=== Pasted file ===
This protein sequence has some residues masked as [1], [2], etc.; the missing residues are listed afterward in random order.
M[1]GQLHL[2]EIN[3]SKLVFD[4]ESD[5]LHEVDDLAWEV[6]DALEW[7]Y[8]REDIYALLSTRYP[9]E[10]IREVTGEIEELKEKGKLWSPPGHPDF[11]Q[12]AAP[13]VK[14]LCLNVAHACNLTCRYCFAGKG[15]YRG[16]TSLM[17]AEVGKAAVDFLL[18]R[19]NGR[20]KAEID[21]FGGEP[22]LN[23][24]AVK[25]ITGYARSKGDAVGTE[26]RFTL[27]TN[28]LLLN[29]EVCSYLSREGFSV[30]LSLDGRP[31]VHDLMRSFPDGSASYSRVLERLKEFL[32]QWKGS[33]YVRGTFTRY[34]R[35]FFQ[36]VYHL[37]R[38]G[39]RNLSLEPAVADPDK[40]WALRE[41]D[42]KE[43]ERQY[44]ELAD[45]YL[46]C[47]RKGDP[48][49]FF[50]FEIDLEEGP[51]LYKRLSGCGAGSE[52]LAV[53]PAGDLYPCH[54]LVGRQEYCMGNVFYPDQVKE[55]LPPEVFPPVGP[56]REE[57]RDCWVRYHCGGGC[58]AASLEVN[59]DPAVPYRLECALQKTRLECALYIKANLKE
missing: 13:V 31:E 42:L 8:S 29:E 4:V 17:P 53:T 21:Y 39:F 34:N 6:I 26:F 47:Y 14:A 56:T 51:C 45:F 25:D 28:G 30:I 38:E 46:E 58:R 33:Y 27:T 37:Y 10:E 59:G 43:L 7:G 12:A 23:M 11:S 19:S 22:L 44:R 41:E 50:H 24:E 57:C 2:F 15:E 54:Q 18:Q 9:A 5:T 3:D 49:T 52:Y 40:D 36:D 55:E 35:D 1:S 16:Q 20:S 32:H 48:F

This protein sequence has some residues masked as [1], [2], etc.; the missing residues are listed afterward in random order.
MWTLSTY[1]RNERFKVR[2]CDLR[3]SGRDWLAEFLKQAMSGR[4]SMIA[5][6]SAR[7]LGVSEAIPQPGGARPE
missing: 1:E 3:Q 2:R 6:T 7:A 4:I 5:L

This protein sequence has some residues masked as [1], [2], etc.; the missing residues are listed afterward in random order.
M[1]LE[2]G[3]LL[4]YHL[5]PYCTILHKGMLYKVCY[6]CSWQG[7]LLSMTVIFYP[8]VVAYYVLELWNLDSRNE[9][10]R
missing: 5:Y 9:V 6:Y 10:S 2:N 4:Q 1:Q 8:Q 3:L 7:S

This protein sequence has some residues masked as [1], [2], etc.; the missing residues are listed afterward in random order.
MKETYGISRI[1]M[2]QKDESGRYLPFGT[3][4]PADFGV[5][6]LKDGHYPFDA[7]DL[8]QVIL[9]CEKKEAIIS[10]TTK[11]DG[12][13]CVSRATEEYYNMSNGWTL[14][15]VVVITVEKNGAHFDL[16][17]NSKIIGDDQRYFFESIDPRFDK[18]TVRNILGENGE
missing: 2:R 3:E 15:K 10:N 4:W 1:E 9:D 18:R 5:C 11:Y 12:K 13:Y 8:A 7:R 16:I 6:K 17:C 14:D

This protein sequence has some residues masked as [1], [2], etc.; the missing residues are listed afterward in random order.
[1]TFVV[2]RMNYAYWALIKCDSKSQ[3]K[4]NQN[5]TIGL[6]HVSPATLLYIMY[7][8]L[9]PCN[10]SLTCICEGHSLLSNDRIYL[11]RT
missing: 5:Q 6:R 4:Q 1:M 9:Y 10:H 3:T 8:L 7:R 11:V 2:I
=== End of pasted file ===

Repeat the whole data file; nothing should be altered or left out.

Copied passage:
This protein sequence has some residues masked as [1], [2], etc.; the missing residues are listed afterward in random order.
M[1]GQLHL[2]EIN[3]SKLVFD[4]ESD[5]LHEVDDLAWEV[6]DALEW[7]Y[8]REDIYALLSTRYP[9]E[10]IREVTGEIEELKEKGKLWSPPGHPDF[11]Q[12]AAP[13]VK[14]LCLNVAHACNLTCRYCFAGKG[15]YRG[16]TSLM[17]AEVGKAAVDFLL[18]R[19]NGR[20]KAEID[21]FGGEP[22]LN[23][24]AVK[25]ITGYARSKGDAVGTE[26]RFTL[27]TN[28]LLLN[29]EVCSYLSREGFSV[30]LSLDGRP[31]VHDLMRSFPDGSASYSRVLERLKEFL[32]QWKGS[33]YVRGTFTRY[34]R[35]FFQ[36]VYHL[37]R[38]G[39]RNLSLEPAVADPDK[40]WALRE[41]D[42]KE[43]ERQY[44]ELAD[45]YL[46]C[47]RKGDP[48][49]FF[50]FEIDLEEGP[51]LYKRLSGCGAGSE[52]LAV[53]PAGDLYPCH[54]LVGRQEYCMGNVFYPDQVKE[55]LPPEVFPPVGP[56]REE[57]RDCWVRYHCGGGC[58]AASLEVN[59]DPAVPYRLECALQKTRLECALYIKANLKE
missing: 13:V 31:E 42:L 8:S 29:E 4:V 17:P 53:T 21:Y 39:F 34:N 6:I 26:F 47:Y 14:A 56:T 51:C 45:F 25:D 28:G 30:I 38:E 46:E 58:R 33:Y 27:T 37:Y 10:E 59:G 43:L 7:G 12:A 23:M 11:S 19:S 22:L 44:R 41:E 50:H 24:E 57:C 2:F 15:E 54:Q 18:Q 9:A 5:T 3:D 49:T 52:Y 40:D 36:D 55:E 35:D 1:S 16:Q 20:S 32:H 48:F

This protein sequence has some residues masked as [1], [2], etc.; the missing residues are listed afterward in random order.
MWTLSTY[1]RNERFKVR[2]CDLR[3]SGRDWLAEFLKQAMSGR[4]SMIA[5][6]SAR[7]LGVSEAIPQPGGARPE
missing: 1:E 3:Q 2:R 6:T 7:A 4:I 5:L

This protein sequence has some residues masked as [1], [2], etc.; the missing residues are listed afterward in random order.
M[1]LE[2]G[3]LL[4]YHL[5]PYCTILHKGMLYKVCY[6]CSWQG[7]LLSMTVIFYP[8]VVAYYVLELWNLDSRNE[9][10]R
missing: 5:Y 9:V 6:Y 10:S 2:N 4:Q 1:Q 8:Q 3:L 7:S

This protein sequence has some residues masked as [1], [2], etc.; the missing residues are listed afterward in random order.
MKETYGISRI[1]M[2]QKDESGRYLPFGT[3][4]PADFGV[5][6]LKDGHYPFDA[7]DL[8]QVIL[9]CEKKEAIIS[10]TTK[11]DG[12][13]CVSRATEEYYNMSNGWTL[14][15]VVVITVEKNGAHFDL[16][17]NSKIIGDDQRYFFESIDPRFDK[18]TVRNILGENGE
missing: 2:R 3:E 15:K 10:N 4:W 1:E 9:D 18:R 5:C 11:Y 12:K 13:Y 8:A 7:R 16:I 6:K 17:C 14:D

This protein sequence has some residues masked as [1], [2], etc.; the missing residues are listed afterward in random order.
[1]TFVV[2]RMNYAYWALIKCDSKSQ[3]K[4]NQN[5]TIGL[6]HVSPATLLYIMY[7][8]L[9]PCN[10]SLTCICEGHSLLSNDRIYL[11]RT
missing: 5:Q 6:R 4:Q 1:M 9:Y 10:H 3:T 8:L 7:R 11:V 2:I